It’s an odd world we live in when you have to fake the exhaust note isn’t it but as everybody else wants to offer acoustic exhausts in their cars these days, why shouldn’t Peugeot?

Let’s see if this 308 GT has more to offer than a sound bite…

The Hyundai Santa Fe has a few ‘alarming’ issues but remains an excellent SUV


Most of my niggles with the Santa Fe have revolved around the warning systems that trigger bells and chimes with annoying frequency. It is, without doubt, one of the ‘nanny state’ cars.

But I suppose even I would get used to its funny little ways with time – maybe there’s even a way to disengage that ‘boot closing’ double chime.

Regardless, there is a lot to like about the Santa Fe. It looks well enough, comes loaded with standard equipment and is reasonably economical too (just a shame there is only one engine choice).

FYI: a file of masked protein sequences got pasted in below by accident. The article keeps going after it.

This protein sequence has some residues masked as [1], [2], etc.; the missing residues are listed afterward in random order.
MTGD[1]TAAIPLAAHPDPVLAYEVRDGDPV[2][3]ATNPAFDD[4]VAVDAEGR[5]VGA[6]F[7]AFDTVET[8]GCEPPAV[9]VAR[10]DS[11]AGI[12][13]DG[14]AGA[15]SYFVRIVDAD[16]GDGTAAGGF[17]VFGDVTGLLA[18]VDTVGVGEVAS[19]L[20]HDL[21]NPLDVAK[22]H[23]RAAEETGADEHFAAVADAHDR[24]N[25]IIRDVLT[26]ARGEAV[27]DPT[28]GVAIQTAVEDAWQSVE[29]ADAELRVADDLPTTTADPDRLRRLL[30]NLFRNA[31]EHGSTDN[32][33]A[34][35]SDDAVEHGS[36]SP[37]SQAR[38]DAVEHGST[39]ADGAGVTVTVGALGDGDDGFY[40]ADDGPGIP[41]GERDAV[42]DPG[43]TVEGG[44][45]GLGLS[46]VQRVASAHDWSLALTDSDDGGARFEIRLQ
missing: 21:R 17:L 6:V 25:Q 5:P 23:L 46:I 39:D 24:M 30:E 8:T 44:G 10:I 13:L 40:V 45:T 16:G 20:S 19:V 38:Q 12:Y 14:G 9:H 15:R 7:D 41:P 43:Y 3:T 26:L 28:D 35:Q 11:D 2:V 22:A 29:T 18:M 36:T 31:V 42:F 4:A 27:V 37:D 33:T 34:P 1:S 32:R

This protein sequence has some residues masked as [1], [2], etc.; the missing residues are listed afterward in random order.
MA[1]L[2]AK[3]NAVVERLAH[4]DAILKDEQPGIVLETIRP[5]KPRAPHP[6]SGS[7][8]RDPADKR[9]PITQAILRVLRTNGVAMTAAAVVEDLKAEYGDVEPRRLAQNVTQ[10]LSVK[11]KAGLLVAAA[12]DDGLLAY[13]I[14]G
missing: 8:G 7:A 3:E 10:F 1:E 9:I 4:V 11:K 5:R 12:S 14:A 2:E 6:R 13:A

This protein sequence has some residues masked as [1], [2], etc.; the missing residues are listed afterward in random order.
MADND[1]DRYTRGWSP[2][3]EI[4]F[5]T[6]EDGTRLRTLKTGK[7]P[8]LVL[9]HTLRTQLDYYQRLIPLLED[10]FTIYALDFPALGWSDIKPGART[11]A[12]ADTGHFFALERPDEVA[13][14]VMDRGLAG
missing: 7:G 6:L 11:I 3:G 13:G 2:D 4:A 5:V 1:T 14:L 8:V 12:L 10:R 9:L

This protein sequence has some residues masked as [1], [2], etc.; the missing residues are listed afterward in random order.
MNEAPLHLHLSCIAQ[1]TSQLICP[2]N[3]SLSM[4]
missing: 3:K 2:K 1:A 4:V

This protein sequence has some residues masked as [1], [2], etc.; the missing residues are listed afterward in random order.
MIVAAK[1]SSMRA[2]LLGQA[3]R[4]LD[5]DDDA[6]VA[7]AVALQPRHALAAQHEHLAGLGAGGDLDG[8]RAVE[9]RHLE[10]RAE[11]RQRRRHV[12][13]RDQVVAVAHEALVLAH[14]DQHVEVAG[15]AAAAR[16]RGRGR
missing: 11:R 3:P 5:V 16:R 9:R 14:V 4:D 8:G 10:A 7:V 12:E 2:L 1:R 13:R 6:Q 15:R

There’s also a lot of space and you can spec it up with an extra two seats in the boot too. And while the steering can be vague, the big Hyundai is sprightly enough and returns decent mpg.

This is all backed up by Hyundai’s excellent, five-year, unlimited mileage warranty – definitely not to be sniffed at. It’s a little on the pricey side but overall, this has to be one of the best large SUVs out there.


Stylish Italians don’t drive SUVs – I wonder why….?


Just back from a Maserati event in Italy – and just about the only SUV I saw in two days was the company’s forthcoming Levante, due out at the end of this year.